There has been increased regulatory pressure for refrigerants, especially in the HVAC industry. The stakeholders are in search of the perfect balance between safety and efficiency while minding the impact on the ozone layer as well as global warming. Currently, all the commercially available refrigerants are facing policy pressure thus the reason for development of alternative refrigerants.
Some of the proposed alternatives include next generation refrigerants with properties similar to HFCs and HCFCs, are olefin-based but have a very minimal impact with the environment. R-1234yf is the first commercially available refrigerant alternative which was introduced to replace those being used in the automotive industry. It is a good beginning of the acceptance of these alternatives into the HVAC industry and many more niches.
Non-Fluorinated Alternative Refrigerants
When looking for the best refrigerant alternatives, all the stakeholders including the manufacturers and the public should balance the environmental concerns such as leakage rates, ozone depletion and global warming together with other concerns such as performance, safety and energy efficiency. Some of the considerations include ammonia, Carbon monoxide and hydrocarbons. Non-fluorinated refrigerants are also referred to as natural refrigerants, have a few desirable characteristics such as vapor compression cooling.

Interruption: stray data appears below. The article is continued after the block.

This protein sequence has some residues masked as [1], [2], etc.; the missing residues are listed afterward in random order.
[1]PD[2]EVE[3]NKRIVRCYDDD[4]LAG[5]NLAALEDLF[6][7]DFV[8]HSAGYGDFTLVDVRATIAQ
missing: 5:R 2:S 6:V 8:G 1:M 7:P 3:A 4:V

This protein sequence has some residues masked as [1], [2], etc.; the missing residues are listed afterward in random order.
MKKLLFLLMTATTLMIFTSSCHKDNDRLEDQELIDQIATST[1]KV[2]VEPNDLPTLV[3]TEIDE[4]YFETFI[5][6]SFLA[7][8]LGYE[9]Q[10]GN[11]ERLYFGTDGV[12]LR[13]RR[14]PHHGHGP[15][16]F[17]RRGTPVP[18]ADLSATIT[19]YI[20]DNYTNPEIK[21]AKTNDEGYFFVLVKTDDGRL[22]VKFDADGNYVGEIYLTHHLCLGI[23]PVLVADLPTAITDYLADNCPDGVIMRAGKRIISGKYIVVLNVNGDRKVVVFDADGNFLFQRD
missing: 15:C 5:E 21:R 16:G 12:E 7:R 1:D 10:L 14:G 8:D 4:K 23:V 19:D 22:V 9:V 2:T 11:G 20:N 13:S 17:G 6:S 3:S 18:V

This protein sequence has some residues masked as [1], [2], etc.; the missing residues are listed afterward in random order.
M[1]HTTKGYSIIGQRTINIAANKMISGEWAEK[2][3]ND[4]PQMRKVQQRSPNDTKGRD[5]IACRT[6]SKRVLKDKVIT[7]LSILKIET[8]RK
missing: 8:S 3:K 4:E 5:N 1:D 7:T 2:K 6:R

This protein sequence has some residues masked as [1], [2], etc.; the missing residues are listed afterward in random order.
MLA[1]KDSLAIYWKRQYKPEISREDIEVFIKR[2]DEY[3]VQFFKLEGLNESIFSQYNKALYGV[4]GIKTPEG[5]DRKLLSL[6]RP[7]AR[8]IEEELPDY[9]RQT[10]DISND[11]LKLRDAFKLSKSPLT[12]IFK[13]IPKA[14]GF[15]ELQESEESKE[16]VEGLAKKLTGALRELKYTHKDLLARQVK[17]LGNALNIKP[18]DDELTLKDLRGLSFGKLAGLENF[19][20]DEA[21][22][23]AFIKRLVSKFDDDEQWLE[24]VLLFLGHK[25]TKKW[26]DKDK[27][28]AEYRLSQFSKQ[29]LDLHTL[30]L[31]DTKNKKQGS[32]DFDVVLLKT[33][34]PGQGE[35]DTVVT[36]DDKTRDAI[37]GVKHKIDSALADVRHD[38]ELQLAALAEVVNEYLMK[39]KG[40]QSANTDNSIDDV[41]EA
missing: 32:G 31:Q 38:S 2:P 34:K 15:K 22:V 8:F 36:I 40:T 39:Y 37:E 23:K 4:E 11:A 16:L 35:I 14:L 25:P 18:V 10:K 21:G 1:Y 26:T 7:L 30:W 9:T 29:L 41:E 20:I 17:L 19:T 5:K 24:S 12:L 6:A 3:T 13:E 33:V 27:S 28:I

However, the HVAC industry prefers using fluorocarbon refrigerants since they have a notable balance of efficiency, no negative environmental impact and also improved safety. Note that, most of the refrigerants that have been in use for a long time actually have a GWP lower than these alternatives. Over the next few years, there should be increased usage of the natural refrigerants, especially where their unique benefits are appreciated including low temperature refrigeration needs.
Handling Flammability Issues
With the fluorocarbons currently in use in the HVAC industry, there is no challenge with looking for non-flammable refrigerant solutions. However, with the passing of time, with the industry changing to olefin-based refrigerants, the challenge comes in when trying to incorporate slightly flammable refrigerant options. There are guidelines in place on how to use refrigerants that have been classified as slightly flammable safely.
As a matter of fact, a new classification was introduced for flammability ratings (2L), that covers most of the newly introduced refrigerant options. The new refrigerants are very difficult or impossible to ignite at room temperature. To do so, there are servicing techniques in use to ignite them. Flammability might be a simple subject but it has a lot of nuances. There are a few metrics in place to determine flammability with the most important ones being the burning velocity and minimum ignition energy.
- The minimum ignition energy refers to the amount of energy required to ignite the refrigerant at room temperature. If it has a higher number, the refrigerant will be tough to ignite.
- The burning velocity is the rate the refrigerant will burn when it is ignited. If it has a slow flame, it has a reduced risk.
As per research most refrigerants in the 2L classification are difficult to ignite and have a very low burn velocity. Those olefin-based options are non-flammable or have very low 2L refrigerants.